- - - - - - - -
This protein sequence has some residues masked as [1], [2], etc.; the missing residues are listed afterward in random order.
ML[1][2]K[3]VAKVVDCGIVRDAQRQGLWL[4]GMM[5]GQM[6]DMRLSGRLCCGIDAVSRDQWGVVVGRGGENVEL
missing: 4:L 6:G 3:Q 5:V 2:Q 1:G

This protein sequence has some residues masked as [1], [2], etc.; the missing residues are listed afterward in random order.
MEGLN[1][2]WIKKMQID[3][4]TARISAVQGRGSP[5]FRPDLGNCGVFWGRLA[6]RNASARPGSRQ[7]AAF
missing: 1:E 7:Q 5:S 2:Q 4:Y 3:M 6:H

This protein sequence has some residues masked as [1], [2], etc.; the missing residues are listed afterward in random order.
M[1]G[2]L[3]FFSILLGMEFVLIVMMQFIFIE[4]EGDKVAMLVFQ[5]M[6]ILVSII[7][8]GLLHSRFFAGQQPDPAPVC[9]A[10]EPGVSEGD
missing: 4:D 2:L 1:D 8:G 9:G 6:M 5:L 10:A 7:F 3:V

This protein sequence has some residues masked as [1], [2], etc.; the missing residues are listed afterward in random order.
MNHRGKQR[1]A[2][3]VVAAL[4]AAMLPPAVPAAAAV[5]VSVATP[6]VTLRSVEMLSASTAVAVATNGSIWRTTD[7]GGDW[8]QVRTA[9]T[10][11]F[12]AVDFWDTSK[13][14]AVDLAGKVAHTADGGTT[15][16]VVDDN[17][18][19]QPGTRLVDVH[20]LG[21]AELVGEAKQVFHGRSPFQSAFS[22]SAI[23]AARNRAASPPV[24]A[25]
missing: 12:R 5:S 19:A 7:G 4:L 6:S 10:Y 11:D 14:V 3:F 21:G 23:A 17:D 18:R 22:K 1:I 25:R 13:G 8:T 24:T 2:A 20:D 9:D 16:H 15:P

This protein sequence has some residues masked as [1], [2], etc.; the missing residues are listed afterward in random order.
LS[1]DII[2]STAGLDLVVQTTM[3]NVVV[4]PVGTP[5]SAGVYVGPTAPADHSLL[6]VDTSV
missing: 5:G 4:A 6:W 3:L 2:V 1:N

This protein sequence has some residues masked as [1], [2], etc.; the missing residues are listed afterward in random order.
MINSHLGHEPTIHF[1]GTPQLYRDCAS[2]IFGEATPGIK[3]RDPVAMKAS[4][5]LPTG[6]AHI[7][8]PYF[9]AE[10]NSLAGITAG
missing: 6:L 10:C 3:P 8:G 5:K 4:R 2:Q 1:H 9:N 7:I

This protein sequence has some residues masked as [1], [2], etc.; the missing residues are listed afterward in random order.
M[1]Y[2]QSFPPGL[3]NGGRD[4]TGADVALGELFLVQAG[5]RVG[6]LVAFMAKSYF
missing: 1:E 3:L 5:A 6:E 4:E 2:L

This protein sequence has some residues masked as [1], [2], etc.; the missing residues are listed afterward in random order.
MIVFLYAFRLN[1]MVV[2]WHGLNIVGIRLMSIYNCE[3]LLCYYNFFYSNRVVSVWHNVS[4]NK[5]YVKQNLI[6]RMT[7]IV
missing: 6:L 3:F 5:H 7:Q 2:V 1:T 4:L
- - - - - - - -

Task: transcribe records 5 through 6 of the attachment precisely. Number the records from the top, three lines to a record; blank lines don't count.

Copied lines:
This protein sequence has some residues masked as [1], [2], etc.; the missing residues are listed afterward in random order.
LS[1]DII[2]STAGLDLVVQTTM[3]NVVV[4]PVGTP[5]SAGVYVGPTAPADHSLL[6]VDTSV
missing: 5:G 4:A 6:W 3:L 2:V 1:N

This protein sequence has some residues masked as [1], [2], etc.; the missing residues are listed afterward in random order.
MINSHLGHEPTIHF[1]GTPQLYRDCAS[2]IFGEATPGIK[3]RDPVAMKAS[4][5]LPTG[6]AHI[7][8]PYF[9]AE[10]NSLAGITAG
missing: 6:L 10:C 3:P 8:G 5:K 4:R 2:Q 1:H 9:N 7:I